So you’ve finally decided to make the leap and adopt SOAR tools into your SOC. Maybe you’ve even narrowed your SOAR solutions down to a few choices.
With SOAR being a relatively new and exciting cybersecurity option for organizations, both big and small, it can be easy to get caught up in all of the potential benefits. And this is perfectly understandable. One quick look on the internet will pull up all sorts of different articles about how SOAR is the future of cybersecurity and that all organizations should adopt SOAR tools without hesitation or question.
However, this makes it more critical than ever to make sure that you’re well-educated about what SOAR tools can do for you and, more importantly, can’t do for you.
The process of implementing SOAR tools can be filled with potential pitfalls that you need to avoid at all costs. When you’re just starting out with your research and implementation of a SOAR platform, knowledge of these pitfalls can be elusive.
Thankfully, we’ve prepared a webcast to help set the record straight when it comes to SOAR platforms.
With SOAR platforms, there are many different narratives being pushed about what SOAR platforms can and can’t do.
During this webcast, you’ll learn about the different myths associated with SOAR tools, such as:
- SOAR is all about automated response to threat actors. This is truly only half the battle and is blatantly ignoring the security and orchestration aspects of SOAR.
- SOAR is a replacement for security teams. SOAR tools are all about making sure machines are doing what machines do best, and humans are doing what they do best. SOAR will help replace a lot of the repetitive and monotonous tasks despised by security teams.
- SOAR will stop attacks in real-time. It can, however, management of many other cyberattacks will rely on other forms of security.
These are a few of the common misconceptions related to SOAR platforms and tools. Our webcast aims to debunk many of these myths and provide the truth.
Laying Groundwork Before Implementing a SOAR Solution
Before implementing SOAR tools, companies must first implement a baseline of security controls. An automated response system becomes far more difficult to design without a context of normalcy.
This is where our term “FISC” comes in.
FISC stands for “fundamental implementation of security controls.” Some of these fundamentals that need to addressed include:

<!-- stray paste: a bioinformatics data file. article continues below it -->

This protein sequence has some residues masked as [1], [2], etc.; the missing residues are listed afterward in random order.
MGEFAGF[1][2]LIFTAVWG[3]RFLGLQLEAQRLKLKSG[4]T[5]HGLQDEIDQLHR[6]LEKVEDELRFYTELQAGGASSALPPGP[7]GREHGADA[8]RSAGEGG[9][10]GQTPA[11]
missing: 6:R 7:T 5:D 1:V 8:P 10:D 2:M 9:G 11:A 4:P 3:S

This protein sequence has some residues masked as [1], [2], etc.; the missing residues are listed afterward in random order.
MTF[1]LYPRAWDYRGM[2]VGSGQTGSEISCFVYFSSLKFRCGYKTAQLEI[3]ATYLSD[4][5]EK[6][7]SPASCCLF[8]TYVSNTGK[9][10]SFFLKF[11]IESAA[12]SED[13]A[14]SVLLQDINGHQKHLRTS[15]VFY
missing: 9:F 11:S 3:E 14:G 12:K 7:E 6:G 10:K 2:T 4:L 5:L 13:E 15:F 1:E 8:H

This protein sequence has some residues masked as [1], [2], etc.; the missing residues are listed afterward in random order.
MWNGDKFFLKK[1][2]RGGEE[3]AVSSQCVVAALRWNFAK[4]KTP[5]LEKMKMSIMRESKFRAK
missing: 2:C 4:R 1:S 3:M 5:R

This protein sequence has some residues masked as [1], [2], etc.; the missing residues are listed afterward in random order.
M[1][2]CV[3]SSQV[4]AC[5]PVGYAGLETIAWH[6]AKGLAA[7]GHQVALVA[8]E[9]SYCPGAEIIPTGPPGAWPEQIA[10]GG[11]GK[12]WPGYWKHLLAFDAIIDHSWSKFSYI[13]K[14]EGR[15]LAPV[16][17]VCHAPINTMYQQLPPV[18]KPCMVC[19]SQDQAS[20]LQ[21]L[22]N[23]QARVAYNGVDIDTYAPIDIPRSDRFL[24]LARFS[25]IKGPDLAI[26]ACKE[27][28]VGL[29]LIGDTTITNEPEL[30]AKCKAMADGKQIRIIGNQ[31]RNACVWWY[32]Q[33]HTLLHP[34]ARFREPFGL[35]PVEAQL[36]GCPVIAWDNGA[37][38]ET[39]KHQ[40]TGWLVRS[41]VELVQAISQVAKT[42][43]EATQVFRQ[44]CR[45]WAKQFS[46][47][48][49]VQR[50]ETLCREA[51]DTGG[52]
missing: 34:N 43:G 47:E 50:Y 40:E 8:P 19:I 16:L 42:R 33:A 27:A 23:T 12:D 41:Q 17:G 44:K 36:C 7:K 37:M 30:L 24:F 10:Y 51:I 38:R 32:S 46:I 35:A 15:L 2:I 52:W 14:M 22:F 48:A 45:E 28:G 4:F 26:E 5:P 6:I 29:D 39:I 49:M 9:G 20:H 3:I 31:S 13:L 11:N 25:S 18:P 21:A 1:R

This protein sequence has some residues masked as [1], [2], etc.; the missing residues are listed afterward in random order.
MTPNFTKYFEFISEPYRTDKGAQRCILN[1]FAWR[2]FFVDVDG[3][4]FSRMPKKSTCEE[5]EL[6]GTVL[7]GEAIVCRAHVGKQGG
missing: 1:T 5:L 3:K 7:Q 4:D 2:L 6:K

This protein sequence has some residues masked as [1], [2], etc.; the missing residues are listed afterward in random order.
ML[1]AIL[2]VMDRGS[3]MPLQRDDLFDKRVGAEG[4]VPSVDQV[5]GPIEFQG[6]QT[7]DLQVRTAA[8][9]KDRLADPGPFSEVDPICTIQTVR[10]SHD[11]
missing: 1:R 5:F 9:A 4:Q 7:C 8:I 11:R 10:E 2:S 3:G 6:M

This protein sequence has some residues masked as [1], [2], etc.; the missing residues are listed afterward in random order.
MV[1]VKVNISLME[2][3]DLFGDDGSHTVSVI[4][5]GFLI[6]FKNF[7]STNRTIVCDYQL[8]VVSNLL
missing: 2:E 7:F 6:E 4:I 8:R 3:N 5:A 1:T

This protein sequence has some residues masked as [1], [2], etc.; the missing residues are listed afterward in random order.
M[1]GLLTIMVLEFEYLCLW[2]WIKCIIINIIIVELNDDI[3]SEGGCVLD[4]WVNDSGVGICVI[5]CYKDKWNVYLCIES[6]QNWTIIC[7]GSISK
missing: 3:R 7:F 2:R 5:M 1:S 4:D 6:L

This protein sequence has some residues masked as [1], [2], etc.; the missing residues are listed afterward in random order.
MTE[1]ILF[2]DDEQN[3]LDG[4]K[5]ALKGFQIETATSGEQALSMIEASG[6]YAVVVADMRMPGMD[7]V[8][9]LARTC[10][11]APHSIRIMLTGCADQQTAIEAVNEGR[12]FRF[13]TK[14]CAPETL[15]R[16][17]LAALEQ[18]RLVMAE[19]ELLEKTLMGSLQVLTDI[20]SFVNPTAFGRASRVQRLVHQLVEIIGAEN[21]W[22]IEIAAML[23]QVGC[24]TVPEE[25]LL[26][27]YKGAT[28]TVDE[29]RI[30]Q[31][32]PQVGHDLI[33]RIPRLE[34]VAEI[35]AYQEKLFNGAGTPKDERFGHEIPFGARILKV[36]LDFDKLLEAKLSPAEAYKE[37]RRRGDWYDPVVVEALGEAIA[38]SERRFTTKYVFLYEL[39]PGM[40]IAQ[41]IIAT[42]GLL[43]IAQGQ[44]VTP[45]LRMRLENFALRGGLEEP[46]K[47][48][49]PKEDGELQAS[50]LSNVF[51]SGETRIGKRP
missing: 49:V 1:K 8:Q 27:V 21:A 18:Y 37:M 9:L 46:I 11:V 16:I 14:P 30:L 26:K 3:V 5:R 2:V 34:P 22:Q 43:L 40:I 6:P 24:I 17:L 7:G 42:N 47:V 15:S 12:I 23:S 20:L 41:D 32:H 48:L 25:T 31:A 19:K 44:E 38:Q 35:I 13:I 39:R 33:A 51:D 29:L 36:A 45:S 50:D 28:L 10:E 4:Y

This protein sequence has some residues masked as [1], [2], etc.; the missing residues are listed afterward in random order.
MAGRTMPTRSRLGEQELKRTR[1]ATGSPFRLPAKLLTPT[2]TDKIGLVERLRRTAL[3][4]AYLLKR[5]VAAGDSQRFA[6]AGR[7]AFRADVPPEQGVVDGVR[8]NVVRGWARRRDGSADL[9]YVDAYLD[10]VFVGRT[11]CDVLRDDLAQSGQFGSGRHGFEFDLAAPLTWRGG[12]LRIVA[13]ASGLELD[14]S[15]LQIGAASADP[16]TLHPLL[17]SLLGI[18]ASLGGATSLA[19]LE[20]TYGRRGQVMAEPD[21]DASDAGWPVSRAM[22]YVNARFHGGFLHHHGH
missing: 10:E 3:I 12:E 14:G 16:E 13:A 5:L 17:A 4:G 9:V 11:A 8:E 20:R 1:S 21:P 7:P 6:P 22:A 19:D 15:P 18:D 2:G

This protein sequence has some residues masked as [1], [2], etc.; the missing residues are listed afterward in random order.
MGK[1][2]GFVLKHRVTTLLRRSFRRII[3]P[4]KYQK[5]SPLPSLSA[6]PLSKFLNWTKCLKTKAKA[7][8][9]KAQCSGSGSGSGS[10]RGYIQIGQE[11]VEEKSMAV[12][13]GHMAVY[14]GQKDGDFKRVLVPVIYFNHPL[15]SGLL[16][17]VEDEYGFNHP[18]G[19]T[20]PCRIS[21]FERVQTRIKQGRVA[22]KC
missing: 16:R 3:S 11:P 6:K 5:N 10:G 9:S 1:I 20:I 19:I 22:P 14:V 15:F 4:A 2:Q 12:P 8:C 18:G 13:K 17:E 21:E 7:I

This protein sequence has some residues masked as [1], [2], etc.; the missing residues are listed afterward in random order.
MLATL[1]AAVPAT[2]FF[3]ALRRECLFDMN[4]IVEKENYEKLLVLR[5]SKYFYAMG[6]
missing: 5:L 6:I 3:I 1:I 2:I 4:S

- Open firewall ports
- Endpoint updates
- Patch management
- Data and asset classification
For organizations that haven’t taken care of these fundamentals, our webcast can help.
Real-World Examples of Ineffective SOAR Usage
Sprinkled throughout our webcast, you’ll find some real issues faced by real clients as an example of what can happen when companies ignore certain SOAR pitfalls.
Remember: These aren’t potential “what-ifs.” These are real examples to help educate potential SOAR users on what to avoid and the steps to take beforehand to help prevent them.
Elements of Proper SOAR Usage
When talking about SOAR tools, an example of good SOAR can be a great baseline to help people get started on the right path.
Starting with acquiring accurate signals and ending with proper automated or manual response, our webcast will demonstrate an example of the right path to take when trying to use SOAR tools in the most effective way.
StratoZen takes pride in educating the public on different aspects of the cybersecurity world, and with SOAR platforms being a common point of contention, it’s important to us that the record is set straight.
After watching this webcast, you should be armed with much of the knowledge needed to properly implement a SOAR solution and avoid many of the problematic pitfalls that may present themselves.
Have any more questions? Feel free to reach out to us. We’re happy to help.
Click here to watch the recorded version of our webcast.